Farmers across the country are pressuring state legislatures to codify a right to farm in state law and state constitutions.
For the past several decades, farms across the country have found themselves under attack from expanding urban and suburban development. The concentration of more and more agricultural production in the hands of large-scale agribusinesses, in addition to the growth of cities, has only increased the pressure put on American farmers.
With farm operations and suburban life jutting up against one another, tensions in several states have increased. Many farmers have found themselves sued by their neighbors for dust pollution, unpleasant smells, noise concerns, and other nuisances.
In response to these lawsuits, some states have passed right to farm laws. Montana, the most recent state to pass such a law, codified the right to farm in its state constitution. The amendment essentially says that farming, when done responsibly, is not a nuisance. It severely limits the rights of neighborhoods to sue farmers for nuisance complaints.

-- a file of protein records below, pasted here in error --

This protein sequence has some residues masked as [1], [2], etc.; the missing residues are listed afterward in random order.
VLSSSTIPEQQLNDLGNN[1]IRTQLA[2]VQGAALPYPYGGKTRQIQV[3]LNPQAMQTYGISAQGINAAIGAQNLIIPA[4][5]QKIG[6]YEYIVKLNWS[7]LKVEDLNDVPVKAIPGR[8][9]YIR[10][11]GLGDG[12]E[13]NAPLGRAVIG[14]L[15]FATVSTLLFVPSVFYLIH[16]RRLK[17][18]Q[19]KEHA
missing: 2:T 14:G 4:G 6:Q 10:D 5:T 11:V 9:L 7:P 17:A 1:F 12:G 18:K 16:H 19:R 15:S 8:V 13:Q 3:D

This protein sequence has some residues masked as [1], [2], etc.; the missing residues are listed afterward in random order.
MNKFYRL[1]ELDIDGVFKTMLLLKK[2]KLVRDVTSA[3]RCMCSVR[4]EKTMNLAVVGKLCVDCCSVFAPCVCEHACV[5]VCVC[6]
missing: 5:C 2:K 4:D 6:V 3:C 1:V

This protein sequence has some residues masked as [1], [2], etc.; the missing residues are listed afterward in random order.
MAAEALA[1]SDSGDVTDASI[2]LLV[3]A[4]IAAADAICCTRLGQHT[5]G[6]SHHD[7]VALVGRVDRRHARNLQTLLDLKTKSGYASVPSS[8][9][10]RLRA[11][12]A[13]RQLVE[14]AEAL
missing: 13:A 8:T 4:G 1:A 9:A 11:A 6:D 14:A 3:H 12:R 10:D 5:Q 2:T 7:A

Despite the complaints of some local residents, many farm advocates and rural politicians argue that farm production is a vital economic concern and needs to be protected from lawsuits and suburban growth.
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Written by: Justin Ellison / Farm Plus Staff Writer